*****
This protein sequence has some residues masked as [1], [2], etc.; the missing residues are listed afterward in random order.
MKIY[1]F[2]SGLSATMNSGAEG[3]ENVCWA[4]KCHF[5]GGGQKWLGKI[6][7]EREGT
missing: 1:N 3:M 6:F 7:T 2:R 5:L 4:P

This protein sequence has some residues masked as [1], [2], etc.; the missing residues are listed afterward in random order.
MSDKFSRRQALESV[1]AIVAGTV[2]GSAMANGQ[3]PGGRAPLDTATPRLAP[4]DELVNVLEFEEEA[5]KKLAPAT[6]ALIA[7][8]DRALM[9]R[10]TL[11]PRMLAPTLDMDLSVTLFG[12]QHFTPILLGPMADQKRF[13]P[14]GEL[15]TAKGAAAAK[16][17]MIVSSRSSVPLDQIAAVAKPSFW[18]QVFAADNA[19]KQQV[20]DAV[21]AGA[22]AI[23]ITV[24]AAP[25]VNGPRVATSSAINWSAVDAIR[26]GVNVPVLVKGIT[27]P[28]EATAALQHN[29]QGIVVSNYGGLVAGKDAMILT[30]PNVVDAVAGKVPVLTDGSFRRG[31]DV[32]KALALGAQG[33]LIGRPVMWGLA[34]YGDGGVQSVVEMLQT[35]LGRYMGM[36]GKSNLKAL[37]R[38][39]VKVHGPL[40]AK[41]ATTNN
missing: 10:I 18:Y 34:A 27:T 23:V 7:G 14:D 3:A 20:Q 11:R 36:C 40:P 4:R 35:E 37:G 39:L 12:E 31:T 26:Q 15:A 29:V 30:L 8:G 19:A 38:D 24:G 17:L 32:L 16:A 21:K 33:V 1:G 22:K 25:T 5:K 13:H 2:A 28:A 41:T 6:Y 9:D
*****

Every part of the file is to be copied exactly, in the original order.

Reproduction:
This protein sequence has some residues masked as [1], [2], etc.; the missing residues are listed afterward in random order.
MKIY[1]F[2]SGLSATMNSGAEG[3]ENVCWA[4]KCHF[5]GGGQKWLGKI[6][7]EREGT
missing: 1:N 3:M 6:F 7:T 2:R 5:L 4:P

This protein sequence has some residues masked as [1], [2], etc.; the missing residues are listed afterward in random order.
MSDKFSRRQALESV[1]AIVAGTV[2]GSAMANGQ[3]PGGRAPLDTATPRLAP[4]DELVNVLEFEEEA[5]KKLAPAT[6]ALIA[7][8]DRALM[9]R[10]TL[11]PRMLAPTLDMDLSVTLFG[12]QHFTPILLGPMADQKRF[13]P[14]GEL[15]TAKGAAAAK[16][17]MIVSSRSSVPLDQIAAVAKPSFW[18]QVFAADNA[19]KQQV[20]DAV[21]AGA[22]AI[23]ITV[24]AAP[25]VNGPRVATSSAINWSAVDAIR[26]GVNVPVLVKGIT[27]P[28]EATAALQHN[29]QGIVVSNYGGLVAGKDAMILT[30]PNVVDAVAGKVPVLTDGSFRRG[31]DV[32]KALALGAQG[33]LIGRPVMWGLA[34]YGDGGVQSVVEMLQT[35]LGRYMGM[36]GKSNLKAL[37]R[38][39]VKVHGPL[40]AK[41]ATTNN
missing: 10:I 18:Y 34:A 27:T 23:V 7:G 14:D 3:A 20:Q 11:R 36:C 40:P 4:R 35:E 37:G 39:L 12:E 31:T 26:Q 15:A 29:V 30:L 8:G 19:A 38:D 24:G 17:L 32:L 16:A 21:K 33:V 1:G 22:K 25:T 5:K 13:H 2:A 28:A 41:T 6:Y 9:D